How Catholics can work for racial justice
It’s time for white Catholics to stop being defensive and have hard conversations about faith and race.
A healing beatitude
Blessed are you who are willing to engage in a sincere conversation about race.
Blessed are you who embrace your Black sisters and brothers in the fight for social justice.
Blessed are you who are willing to be uncomfortable for the sake of healing our society.
Blessed are you who ask your bishop about racial equity training and programming in your diocese.
Blessed are you who pray to end racism as a pro-life issue.
Racism is real. We can see racial inequalities in the deaths of more than 110,000 Americans due to COVID-19, a disproportionately high number of whom are black. We see it in Christian Cooper, a Black man who had the cops called on him after he asked a white woman to follow the leash laws in Central Park. We see it in the deaths of Trayvon Martin, Alton Sterling, Atatiana Jefferson, Walter Scott, Tamir Rice, Philando Castile, Michael Brown, Eric Garner, Breonna Taylor, Ahmaud Arbery and, oh sweet Black Jesus, George Floyd, all killed by police violence and vigilantes deeply motivated by racist intentions.
In recent Catholic history, St. John Paul II spoke openly against racism, as did Pope Benedict XVI. Pope Francis reminds us that racism is a pro-life issue, saying, “We cannot tolerate or turn a blind eye to racism and exclusion in any form and yet claim to defend the sacredness of every human life.”
Dr. Martin Luther King Jr. said that true peace is not a mere absence of tension, it is the presence of justice. It is time for the Catholic Church to take action and show support for racial justice. There needs to be the courage to stand against systemic racism.
In the United States’ national anthem, we proudly proclaim that America is “the home of the brave.” It’s time to practice what we have been singing: to be brave and to talk about racism.
Many Catholics have contacted me over the past several days to express sorrow regarding what’s happening in the Black community and to ask for resources on how to help. They have also asked for forgiveness for their roles in systems of racial inequality and white supremacy. Forgiveness is a good place to start, and we need God’s grace to help us forgive others and to heal, but it is not enough.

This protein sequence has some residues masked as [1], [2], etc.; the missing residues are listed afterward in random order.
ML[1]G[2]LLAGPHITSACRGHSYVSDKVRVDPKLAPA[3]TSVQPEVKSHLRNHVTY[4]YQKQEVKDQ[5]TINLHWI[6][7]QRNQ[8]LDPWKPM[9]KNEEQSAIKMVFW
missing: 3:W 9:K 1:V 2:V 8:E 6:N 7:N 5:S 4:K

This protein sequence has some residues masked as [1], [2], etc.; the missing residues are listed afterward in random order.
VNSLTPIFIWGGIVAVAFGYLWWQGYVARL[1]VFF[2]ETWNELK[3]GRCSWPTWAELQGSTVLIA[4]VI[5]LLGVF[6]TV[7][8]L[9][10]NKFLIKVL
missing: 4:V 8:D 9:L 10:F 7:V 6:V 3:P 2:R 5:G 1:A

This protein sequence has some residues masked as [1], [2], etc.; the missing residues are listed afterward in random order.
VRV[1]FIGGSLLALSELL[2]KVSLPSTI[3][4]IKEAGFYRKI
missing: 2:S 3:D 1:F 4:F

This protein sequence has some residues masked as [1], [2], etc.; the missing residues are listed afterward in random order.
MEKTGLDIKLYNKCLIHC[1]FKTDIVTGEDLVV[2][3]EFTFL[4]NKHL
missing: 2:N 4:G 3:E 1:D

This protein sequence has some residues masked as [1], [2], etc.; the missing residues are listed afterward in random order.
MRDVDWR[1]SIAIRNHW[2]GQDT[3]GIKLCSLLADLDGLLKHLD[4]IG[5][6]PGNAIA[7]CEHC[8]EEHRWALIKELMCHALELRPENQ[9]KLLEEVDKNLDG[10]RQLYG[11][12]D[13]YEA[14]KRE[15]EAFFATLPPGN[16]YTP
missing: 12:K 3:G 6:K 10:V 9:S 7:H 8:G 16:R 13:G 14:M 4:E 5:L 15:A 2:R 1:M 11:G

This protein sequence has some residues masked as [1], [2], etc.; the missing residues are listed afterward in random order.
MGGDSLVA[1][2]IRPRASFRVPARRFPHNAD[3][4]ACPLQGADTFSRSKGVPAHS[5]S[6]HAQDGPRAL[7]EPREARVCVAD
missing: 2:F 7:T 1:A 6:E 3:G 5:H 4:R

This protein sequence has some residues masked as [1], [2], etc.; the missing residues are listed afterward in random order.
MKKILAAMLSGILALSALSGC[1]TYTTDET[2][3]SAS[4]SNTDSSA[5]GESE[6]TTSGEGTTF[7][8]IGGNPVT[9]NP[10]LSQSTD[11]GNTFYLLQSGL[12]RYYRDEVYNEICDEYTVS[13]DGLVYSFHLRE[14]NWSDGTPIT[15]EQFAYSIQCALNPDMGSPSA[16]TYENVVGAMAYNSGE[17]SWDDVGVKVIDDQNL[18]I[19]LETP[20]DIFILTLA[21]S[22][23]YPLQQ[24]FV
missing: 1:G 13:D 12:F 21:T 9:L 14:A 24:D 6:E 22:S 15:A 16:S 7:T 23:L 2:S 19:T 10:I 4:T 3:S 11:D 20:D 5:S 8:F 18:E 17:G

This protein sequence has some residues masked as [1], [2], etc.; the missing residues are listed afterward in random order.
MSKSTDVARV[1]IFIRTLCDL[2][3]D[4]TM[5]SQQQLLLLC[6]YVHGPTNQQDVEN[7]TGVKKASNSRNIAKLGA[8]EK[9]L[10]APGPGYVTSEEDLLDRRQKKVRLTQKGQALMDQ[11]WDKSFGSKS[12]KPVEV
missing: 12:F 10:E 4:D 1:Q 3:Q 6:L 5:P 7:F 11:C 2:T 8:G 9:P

Black Americans have been negotiating for years for basic rights and protection. Now, it must be made clear that the protection of our lives is non-negotiable.
In his “Letter from a Birmingham Jail,” Dr. Martin Luther King Jr. outlines four steps for reconciliation: collection of the facts to determine whether injustices exist, negotiation, self-purification, and direct action.
This nation has already gone through the first three steps. First, we have identified the injustice: the systemic racism that perpetuates individual acts of racism and police brutality. Second, Black people have repeatedly tried negotiation: peaceful protests and non-violent activism. It seems as if nothing ever changes. Step three involves working on the self: Ask for the grace of boldness to confess our sin and for the blessing of purification. For racism is a sin, and we must all ask God to purify our hearts.
The step that remains is direct action. Being “woke” is not enough: Indeed, the politics of “wokeness” can be problematic, because white people feel as though they get a pass for not being overtly racist. But this view ignores systems of racial inequality that must be addressed.
Racism is like climate change: a human-made problem. And reconciliation and healing require all humans to come together.